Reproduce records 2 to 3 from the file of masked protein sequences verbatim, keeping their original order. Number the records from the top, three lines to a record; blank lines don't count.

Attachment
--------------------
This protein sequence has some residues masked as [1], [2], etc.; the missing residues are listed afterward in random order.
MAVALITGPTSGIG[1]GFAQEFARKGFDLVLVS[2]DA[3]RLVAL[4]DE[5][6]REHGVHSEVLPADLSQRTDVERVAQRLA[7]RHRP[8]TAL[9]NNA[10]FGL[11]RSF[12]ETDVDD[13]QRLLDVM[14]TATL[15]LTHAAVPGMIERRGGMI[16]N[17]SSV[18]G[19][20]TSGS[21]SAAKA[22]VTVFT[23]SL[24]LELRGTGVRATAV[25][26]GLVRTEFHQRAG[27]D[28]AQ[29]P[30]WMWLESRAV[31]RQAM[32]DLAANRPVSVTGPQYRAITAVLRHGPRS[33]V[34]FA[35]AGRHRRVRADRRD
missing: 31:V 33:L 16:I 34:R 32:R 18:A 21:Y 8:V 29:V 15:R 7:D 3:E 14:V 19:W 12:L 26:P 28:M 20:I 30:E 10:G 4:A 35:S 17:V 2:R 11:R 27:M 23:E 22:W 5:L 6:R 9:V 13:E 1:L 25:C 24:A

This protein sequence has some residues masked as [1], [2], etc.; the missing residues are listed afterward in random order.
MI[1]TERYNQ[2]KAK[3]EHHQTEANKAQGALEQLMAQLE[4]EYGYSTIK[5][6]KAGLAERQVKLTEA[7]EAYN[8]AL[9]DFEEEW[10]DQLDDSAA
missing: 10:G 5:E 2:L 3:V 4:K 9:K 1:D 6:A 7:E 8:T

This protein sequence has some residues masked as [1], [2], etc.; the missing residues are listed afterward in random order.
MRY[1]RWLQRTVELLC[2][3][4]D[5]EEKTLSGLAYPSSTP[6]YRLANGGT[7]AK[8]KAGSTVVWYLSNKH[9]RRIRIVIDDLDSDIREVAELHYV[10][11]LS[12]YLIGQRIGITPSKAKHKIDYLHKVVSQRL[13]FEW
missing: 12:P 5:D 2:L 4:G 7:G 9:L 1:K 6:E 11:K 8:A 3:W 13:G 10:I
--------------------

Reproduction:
This protein sequence has some residues masked as [1], [2], etc.; the missing residues are listed afterward in random order.
MI[1]TERYNQ[2]KAK[3]EHHQTEANKAQGALEQLMAQLE[4]EYGYSTIK[5][6]KAGLAERQVKLTEA[7]EAYN[8]AL[9]DFEEEW[10]DQLDDSAA
missing: 10:G 5:E 2:L 3:V 4:K 9:K 1:D 6:A 7:E 8:T

This protein sequence has some residues masked as [1], [2], etc.; the missing residues are listed afterward in random order.
MRY[1]RWLQRTVELLC[2][3][4]D[5]EEKTLSGLAYPSSTP[6]YRLANGGT[7]AK[8]KAGSTVVWYLSNKH[9]RRIRIVIDDLDSDIREVAELHYV[10][11]LS[12]YLIGQRIGITPSKAKHKIDYLHKVVSQRL[13]FEW
missing: 12:P 5:D 2:L 4:G 7:G 9:L 1:K 6:E 11:K 8:A 3:W 13:G 10:I